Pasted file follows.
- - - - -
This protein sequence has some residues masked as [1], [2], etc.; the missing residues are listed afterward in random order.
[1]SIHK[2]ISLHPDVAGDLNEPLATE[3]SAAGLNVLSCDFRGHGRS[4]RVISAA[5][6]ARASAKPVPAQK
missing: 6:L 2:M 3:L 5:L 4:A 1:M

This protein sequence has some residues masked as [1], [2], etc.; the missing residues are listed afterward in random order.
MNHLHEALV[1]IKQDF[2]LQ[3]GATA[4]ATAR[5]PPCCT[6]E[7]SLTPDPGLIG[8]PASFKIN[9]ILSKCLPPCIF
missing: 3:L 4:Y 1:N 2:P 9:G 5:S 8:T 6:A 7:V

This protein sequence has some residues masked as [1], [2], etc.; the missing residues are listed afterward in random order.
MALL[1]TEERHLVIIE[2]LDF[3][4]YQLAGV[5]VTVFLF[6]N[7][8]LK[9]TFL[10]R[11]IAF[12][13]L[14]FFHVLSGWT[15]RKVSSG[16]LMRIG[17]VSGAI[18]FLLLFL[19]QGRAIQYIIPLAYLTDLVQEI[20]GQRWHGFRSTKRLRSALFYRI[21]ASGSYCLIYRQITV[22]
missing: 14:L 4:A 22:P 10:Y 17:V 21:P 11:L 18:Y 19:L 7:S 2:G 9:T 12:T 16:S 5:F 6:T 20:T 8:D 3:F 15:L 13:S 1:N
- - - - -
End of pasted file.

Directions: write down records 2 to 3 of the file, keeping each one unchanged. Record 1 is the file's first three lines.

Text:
This protein sequence has some residues masked as [1], [2], etc.; the missing residues are listed afterward in random order.
MNHLHEALV[1]IKQDF[2]LQ[3]GATA[4]ATAR[5]PPCCT[6]E[7]SLTPDPGLIG[8]PASFKIN[9]ILSKCLPPCIF
missing: 3:L 4:Y 1:N 2:P 9:G 5:S 8:T 6:A 7:V

This protein sequence has some residues masked as [1], [2], etc.; the missing residues are listed afterward in random order.
MALL[1]TEERHLVIIE[2]LDF[3][4]YQLAGV[5]VTVFLF[6]N[7][8]LK[9]TFL[10]R[11]IAF[12][13]L[14]FFHVLSGWT[15]RKVSSG[16]LMRIG[17]VSGAI[18]FLLLFL[19]QGRAIQYIIPLAYLTDLVQEI[20]GQRWHGFRSTKRLRSALFYRI[21]ASGSYCLIYRQITV[22]
missing: 14:L 4:A 22:P 10:Y 17:V 21:P 11:L 18:Y 19:L 7:S 2:G 9:T 12:T 16:S 5:F 6:T 20:T 8:D 3:F 15:L 13:S 1:N